secretRoomSituation.canView = function(character, system, host) {
return character.sandbox.has_found_secret_panel;
}


We can then call system.getSituationIdChoices(['#from-the-hallway']) and have the correct choices displayed, depending on the current state of the game.

### Priority

One common requirement is to have a set of choices which can be 'overrulled' if some condition is true. So we might want the player to choose where on the island to go to, but if the character is injured, we might want to only allow the character to go to the hospital.

By default, all situations have a priority of 1. If you give a situation a higher priority, then it will be considered first. If its canView method returns true, then the high priority situation will be the only one displayed.

So the injury example might have

• Docks tag:location canView:always priority:1
• Market tag:location canView:always priority:1
• Hospital tag:location canView:when hits < 10 priority:2
• Doctor tag:location canView:when hits < 10 priority:2

Then if the hits quality = 10, we'd see

• Docks
• Market

but if the hits quality dropped to 9, we'd see just

• Hospital
• Doctor

Note that any number of results can be displayed in both cases, but the higher priorities mask the lower ones.

If you are working with choices that all have a canView function, it is a good idea to have a 'fallback' situation that can always be viewed, but has a priority of zero. This will only be visible if none of the others are available, and will prevent the game from ending at that point.

### Maximum Choices

When you ask for a list of choices, you can specify a maximum number to return. If more than this number of choices are available, then the system will select a random subset to return, to make sure you get the number you asked for.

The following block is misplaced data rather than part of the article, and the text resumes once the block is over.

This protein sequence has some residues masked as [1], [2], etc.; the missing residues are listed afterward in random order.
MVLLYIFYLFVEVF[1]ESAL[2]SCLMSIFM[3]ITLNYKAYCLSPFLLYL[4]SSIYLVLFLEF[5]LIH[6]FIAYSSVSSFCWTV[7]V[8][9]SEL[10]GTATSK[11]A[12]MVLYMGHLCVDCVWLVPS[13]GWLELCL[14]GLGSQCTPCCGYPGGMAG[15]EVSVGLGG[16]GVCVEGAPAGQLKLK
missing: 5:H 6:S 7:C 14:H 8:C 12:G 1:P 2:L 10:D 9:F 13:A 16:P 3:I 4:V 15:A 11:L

By default, all matching situations are equally likely to be returned, but you can make some situations rarer or more common by setting their frequency value. By default, this value is 1 for a situation.

A situation with a frequency of 100 will be chosen 100 times more often than a situation with a frequency of 1, if there is one situation that needs selecting. In cases where more than one situation needs chosing, the frequencies are a little less intuitive.

Consider three situations with frequencies of 1, 1, 100, competing for two spaces. The 100-frequency situation will be chosen almost every time, but for the other space, one of the 1-frequency situations must be chosen. So the actual probabilities will be roughly 50%, 50%, 100%, even though the frequencies were 1, 1, 100. When selecting more than one result, frequencies can only be a guide.

### Minimum Choices

Although rarely used, you can also ask for a minimum number of choices. This changes the way priority values work. It starts from the highest priority situations, as normal, but rather than returning only those at the highest priority level, it checks to see if that set is enough to meet its minimum. If not, then the next priority level down will be considered as well, and so on, until the minimum is reached.

If a minimum and a maximum is given (the maximum being at least as large as the minimum), then only the lowest priority situations will be randomly selected for any remaining spaces, higher priority situations will be guaranteed to be chosen.

The most common use of this parameter is to set a very high value, such as Number.INT_MAX, with no maximum limit. This ensures that all valid situations are returned, regardless of their priority level.

### Choices and SimpleSituation

SimpleSituation provides built-in support for ending its content with a block of choices, using System.getSituationIdChoices to generate the list and System.writeChoices to generate the HTML. To use this, simply pass in the list of ids and tags as the choices option. You can additionally specify minChoices and maxChoices if you need them.